Too proud (or too foolish?) to learn from India
Pakistan can learn from India and implement its innovative programs to end poverty with possibilities of success.
Learning requires open minds and a willingness to adopt good things from anyone across the globe. We, as a nation, are inherently intolerant towards our ‘conceived enemies’ like India, thereby restricting the already limited avenues of learning.
Both countries started off the same year. Yes, our history books tell us that we were deprived of major industrial setups and similar resources but still, our populations are comparable! The Indian rupee is moving fast towards a ratio of 1:2 with the Pakistani rupee and their GDP is around 7.5 times that of Pakistan. Statistics are overwhelming but the purpose of this post is not to compare economies but rather to present some real examples which can lead to achieving such a sizable economy like India has.
Everyone has heard about the great Information Technology (IT) boom in India and how international services has been outsourced to it. For those who still don’t know, if you experience a problem in your laptop, your troubleshoot call lands in India where a techie guides you through all the steps till your problem is resolved. The customer might be anywhere in the world yet it’s highly probable that the customer support he is getting is from India.
One of the most painful things for me is the amount of resources we waste. Recycling is hitherto unknown in Pakistan (though paper, plastic, metal etcetera do get recycled to save raw material this is to save costs and not out of environmental concerns) while our neighbor India has a booming recycling industry. They recycle almost everything - even electronic waste and water. While India still has a long way to go in this domain, Pakistan is a decade behind in comparison.
An interesting story worth sharing here, is of a couple, Shalabh and Anita Ahuja, who set out on a mission to support the rag-pickers of Delhi and ended up with developing hand bags which eventually went on sale in London’s fashionable boutiques. The company, Conserve, has now established a good market and even made use of the 2010 Commonwealth Games to recycle all of its waste to useful products. India now has even setup programs in schools and universities for environmental awareness. We need to make a move in this direction too.
Hole in the Wall is one of the classic experiments cited at TED of using technology to bridge the digital divide and making poor kids computer literate. It’s a simple installation of computers near slums and villages to educate children. Why don’t rich people in Pakistan think of this? Why is it India only? India’s fame Tata group has set an example by not being just a group of companies minting money but also contributing back to the society by promoting use of technology for innovation in problem solving. There is a long list of initiatives, Corporate Social Responsibility (CSR) projects and community initiatives. I’ll pick one example to share. The Computer Based Functional Literacy project (CBFL). Tata sponsored CBFL which uses softwares to teach the illiterate ‘functional reading and writing’ making use of ‘the theories of cognition, language and communication.’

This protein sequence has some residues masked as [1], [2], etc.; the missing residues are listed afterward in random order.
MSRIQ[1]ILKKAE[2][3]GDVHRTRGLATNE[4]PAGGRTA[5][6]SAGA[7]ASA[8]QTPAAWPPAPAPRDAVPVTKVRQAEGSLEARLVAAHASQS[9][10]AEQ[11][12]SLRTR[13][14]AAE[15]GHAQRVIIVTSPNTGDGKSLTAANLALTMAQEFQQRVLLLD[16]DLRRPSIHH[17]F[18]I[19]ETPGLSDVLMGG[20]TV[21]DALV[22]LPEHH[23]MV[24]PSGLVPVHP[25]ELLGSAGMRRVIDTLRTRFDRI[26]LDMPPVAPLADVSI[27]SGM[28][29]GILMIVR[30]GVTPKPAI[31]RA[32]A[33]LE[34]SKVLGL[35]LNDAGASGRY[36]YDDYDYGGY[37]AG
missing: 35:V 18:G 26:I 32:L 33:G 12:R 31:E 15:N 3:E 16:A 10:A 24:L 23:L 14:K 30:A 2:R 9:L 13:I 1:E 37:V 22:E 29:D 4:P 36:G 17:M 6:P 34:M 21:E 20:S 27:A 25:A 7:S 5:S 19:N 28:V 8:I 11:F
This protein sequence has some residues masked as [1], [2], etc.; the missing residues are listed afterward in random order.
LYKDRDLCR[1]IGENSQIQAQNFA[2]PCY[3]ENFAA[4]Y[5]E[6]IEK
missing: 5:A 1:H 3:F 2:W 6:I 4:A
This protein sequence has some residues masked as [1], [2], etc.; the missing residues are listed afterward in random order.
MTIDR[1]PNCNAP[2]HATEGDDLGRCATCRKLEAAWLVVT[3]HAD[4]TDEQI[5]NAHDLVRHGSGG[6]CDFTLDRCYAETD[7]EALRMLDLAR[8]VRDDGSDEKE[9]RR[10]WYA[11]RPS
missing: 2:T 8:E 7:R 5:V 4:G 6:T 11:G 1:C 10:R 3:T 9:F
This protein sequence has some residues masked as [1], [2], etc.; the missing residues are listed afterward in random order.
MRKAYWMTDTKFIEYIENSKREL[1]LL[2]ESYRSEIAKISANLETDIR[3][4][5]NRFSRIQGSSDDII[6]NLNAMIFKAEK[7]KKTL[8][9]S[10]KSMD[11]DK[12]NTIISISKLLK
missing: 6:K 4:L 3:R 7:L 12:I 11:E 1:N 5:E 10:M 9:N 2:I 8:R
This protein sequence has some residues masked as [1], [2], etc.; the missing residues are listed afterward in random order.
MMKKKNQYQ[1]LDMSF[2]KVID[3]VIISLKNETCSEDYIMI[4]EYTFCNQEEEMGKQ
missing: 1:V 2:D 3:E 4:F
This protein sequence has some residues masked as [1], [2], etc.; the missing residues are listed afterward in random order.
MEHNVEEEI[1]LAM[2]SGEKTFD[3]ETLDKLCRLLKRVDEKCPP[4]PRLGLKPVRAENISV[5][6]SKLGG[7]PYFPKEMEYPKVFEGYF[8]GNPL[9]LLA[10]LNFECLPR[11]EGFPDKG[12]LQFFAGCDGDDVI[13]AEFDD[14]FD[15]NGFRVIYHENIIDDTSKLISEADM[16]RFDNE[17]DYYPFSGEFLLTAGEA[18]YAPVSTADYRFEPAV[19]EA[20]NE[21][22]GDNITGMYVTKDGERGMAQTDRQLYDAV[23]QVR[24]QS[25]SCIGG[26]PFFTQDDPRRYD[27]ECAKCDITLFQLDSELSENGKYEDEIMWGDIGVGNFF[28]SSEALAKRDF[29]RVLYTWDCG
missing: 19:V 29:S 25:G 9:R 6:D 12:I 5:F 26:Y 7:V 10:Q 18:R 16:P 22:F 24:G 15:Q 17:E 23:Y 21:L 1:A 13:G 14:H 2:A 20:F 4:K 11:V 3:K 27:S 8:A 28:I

We don’t want to learn from India even if we can benefit from it. Meanwhile, Africa has imported CBFL while we are busy fighting for the sake of our egos and nothing else.
The state of affairs at home
I ransacked websites of all major groups and companies in Pakistan and even the telecom companies with catchy programs for ‘changing the fate of Pakistan’ seem to, somehow, miss the importance of Information Communication Technologies (ICTs) in education. My critics would argue that when we don’t even have schools how can we think of implementing ICTs? India has found a way for that too - use of satellites for connecting villages without teachers to schools. All that’s required is a satellite receiver, TV and an operator! More elegant solutions can be seen here.
Is such technology really so difficult to implement that our engineers can’t figure it out? And is it really that hard to find ICT companies in our country to sponsor such efforts (apart from their advertising)? The reason such systems are working out in India is that the state itself is interested in it. A great example is state of Kerala and its [email protected] program.
The objective of writing this was to present some examples which can be implemented in Pakistan with equal success possibilities. I encourage university students to use their skills in ICTs to reform our education system. Of course, this is not possible without the active involvement of sponsors and sincere efforts beyond the bookish CSR reports of companies and investors.
Let’s start the year 2011 with making this pledge.